6 Flowering trees we love

Consulting tree architect, Barry Gush of Sun Trees, recommends six of the most beautiful indigenous flowering trees

1. DAIS COTINIFOLIA (pompon tree)

DAIS COTINIFOLIA (pompon tree)

One of our best-loved indigenous trees, Dais cotinifolia is an unforgettable sight from November to December when it’s covered in a cloud of soft-pink fluff balls. The new flower buds look like lollipops with big round heads on thin stems carried at the end of the branches. Once the buds burst open, the small, tubular flowers in tight bunches are revealed. The tree is fast growing, and once established, is fairly drought resistant and frost hardy. The pompon tree is deciduous in very cold parts of the country, but in milder climates only loses its leaves for a very short period at the end of winter.

2. BOLUSANTHUS SPECIOSUS (tree wisteria)


This graceful tree lives up to its name, as speciosus means beautiful or showy in Latin. In spring and early summer, it’s covered with fragrant, blue-violet flowers that hang in bunches. Although it’s deciduous, it only loses its foliage for a short time. Drought hardy, frost resistant and a non-invasive root system make this a beautiful pavement tree that also does well in narrow and confined spaces.

3. CALPURNIA AUREA (wild laburnum)

CALPURNIA AUREA (wild laburnum)

Calpurnia aurea is a multi-stemmed shrub or small, graceful tree with a light, open crown. It normally reaches a height of 2–4m and is fast growing. The light-green foliage has a soft, drooping nature. Evergreen, the tree is best known for its beautiful golden-yellow flowers that grow in abundant, terminal sprays in summer, and to a lesser extent, all year round. The blooms are showy and appear in hanging clusters, attracting birds and insects. Flowering is followed by thin pods which dry quickly, becoming light brownish in colour. Drought resistant and fairly frost hardy, the wild laburnum adapts to a variety of climates and is happy growing in full or partial sun.

4. CALODENDRUM CAPENSE (Cape chestnut)


The tall, semi-deciduous Cape chestnut is an exceptional ornamental shade tree. From the streaky white/grey bark on older trees, to the profusion of striking, pink orchid-like flowers, this tree delivers year-round interest. It’s a member of the buchu and citrus family, and the leaves and flowers have a lemony-pine scent. The flowers are carried in large sprays on the tips of the branches from October to December. This superb tree is semi-hardy; it’ll tolerate light frost, but should be protected when young and can withstand moderate drought conditions.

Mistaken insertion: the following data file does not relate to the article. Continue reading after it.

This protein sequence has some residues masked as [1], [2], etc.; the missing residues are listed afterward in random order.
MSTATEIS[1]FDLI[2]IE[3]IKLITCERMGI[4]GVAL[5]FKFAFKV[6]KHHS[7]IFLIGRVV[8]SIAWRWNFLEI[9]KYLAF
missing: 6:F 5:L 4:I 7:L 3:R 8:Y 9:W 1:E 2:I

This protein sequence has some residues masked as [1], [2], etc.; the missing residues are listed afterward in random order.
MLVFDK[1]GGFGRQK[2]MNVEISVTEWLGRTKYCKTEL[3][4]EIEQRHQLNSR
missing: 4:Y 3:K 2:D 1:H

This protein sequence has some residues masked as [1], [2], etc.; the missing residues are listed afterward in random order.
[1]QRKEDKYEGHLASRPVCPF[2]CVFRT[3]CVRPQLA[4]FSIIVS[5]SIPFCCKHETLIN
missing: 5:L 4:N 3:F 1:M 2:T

5. NUXIA FLORIBUNDA (forest elder)

NUXIA FLORIBUNDA (forest elder)

The forest elder is a decorative, evergreen specimen tree. Sweetly scented, creamy-white flower clusters are borne during autumn and winter, attracting a myriad birds and insects. The leaves are shiny green and hang elegantly, trembling in the slightest breeze. This small to medium-sized tree, usually 3–10m tall, is fairly sensitive to frost and drought. It has a lovely dense, rounded crown which contributes greatly to its visual appeal, and with its non-invasive root system and lacy flowers, is becoming increasingly popular as a garden specimen.

6. GREYIA SUTHERLANDII (Natal bottlebrush)

GREYIA SUTHERLANDII (Natal bottlebrush)

At the end of winter, the deciduous Natal bottlebrush grabs attention with its bright red, satiny flowers. These appear as tightly packed, bottlebrush-like racemes at the end of the branches. This neat, compact tree grows to a height of 3m and attracts insects, bees and birds. The foliage is attractive, changing from dark green in summer to various shades of rust and red in autumn, before dropping to the ground. The sturdy greyia is frost hardy when established, and is also fairly drought resistant. This tree can act as a focal point in the garden, but adapts easily to being planted in a large pot or container.